Increasing visitor agency is a key theme in museum studies, with an emerging body of ideas on both subtle and overt ways in which ‘museums can facilitate, and not just impart meaning’ (Petrov, 2012). Similarly, two key aspects of psychological resilience are a sense of creating value, and of having agency in the world. The first promotes motivation, self-esteem and further engagement, the latter drives self-belief and a greater connection between the individual and their community. New technologies offer dynamic opportunities for engaging audiences and increasing visitor agency, creating what Nina Simon calls ‘the participatory museum’. In the participatory museum, visitors ‘construct their own meaning from cultural experiences’ (Simon, 2010). As more of our activities move online, new technologies will offer increased opportunities to reimagine museums and cultural encounters.

News about the project can be found here on the blog, over at the Happy Museum and on the new WCBC website (watch this space).


Petrov, Julia ‘Introduction: Objects and Difficult Subjects’ in Dudley, S., Barnes, A.J., Binnie, J., Petrov, J., and Walklate, J. The Thing About Museums: Objects and Experience, Representation and Contestation (London: Routledge, 2012)

Simon, Nina The Participatory Museum (Santa Cruz, California: Museum 2.0, 2010)

Research with Impact

Academics spend an awful lot of time thinking about impact, what it means and how to make sure our work has sufficient of it, but it is a rare experience (for me at least) to be directly presented with the impact your work has had on someone else.  I was in this happy position a few weeks ago at the brilliant Digital Humanities@Oxford Summer School where Dr Eric Meyer and I were giving a presentation on our Toolkit for the Impact of Digitised Scholarly Resources (TIDSR). Having stayed to indulge in tea and cakes after our presentation, I was lucky enough to be present for two fantastic presentations by Judith Siefring (EEBO-TCP, Bodleian) and Jonathan Blaney (British History Online) discussing how they have used the TIDSR toolkit in creative and imaginative ways to learn more about the usage and impact of their own digital content.  You can access their slides, and ours, here.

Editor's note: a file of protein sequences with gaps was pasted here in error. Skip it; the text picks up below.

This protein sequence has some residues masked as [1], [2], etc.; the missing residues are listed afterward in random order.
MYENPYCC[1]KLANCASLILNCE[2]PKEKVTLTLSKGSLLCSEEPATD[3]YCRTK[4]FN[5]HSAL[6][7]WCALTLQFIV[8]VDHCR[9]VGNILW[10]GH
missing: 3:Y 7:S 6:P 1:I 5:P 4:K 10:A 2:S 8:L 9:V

The TIDSR toolkit came about thanks to a project led by Meyer and funded by JISC back in 2008-9 and was designed to present a user-friendly guide to a suite of tools which would enable digitisation projects to gain a sense of the impact they were having.  The JISC Usage and Impact study was the first project I worked on at the OII, and my first foray into the world of Digital Humanities.  I was the traditional Humanities scholar we kept in mind when drafting the first iteration of the TIDSR toolkit.  I had had a rapid induction into many of these tools and methods, and we tried to make sure that other newcomers would be able to navigate them using the toolkit.

It was enormously gratifying when JISC announced a subsequent round of funding in 2010-11 to encourage new projects to use the toolkit to discover more about their usage and impact, and to develop strategies to embed these digitised resources in research and teaching across a range of disciplines.  All of these case studies have been added to the TIDSR toolkit, as has a report summarising the collective findings by Meyer.  

The toolkit continues to be used in a variety of ways and contexts: I recently used it as the backbone of my AHRC Early Career Fellowship project to study the impact of crowdsourcing on the digital art collection Your Paintings.  Anyone can upload case studies they have developed based on the toolkit, and you can also add tools, articles and comments to the main content.  If you’ve used it and you have something to say about it, please consider adding your impressions, your data, or a tool you’ve discovered that others could benefit from.  Apart from anything else, you’ll make my day.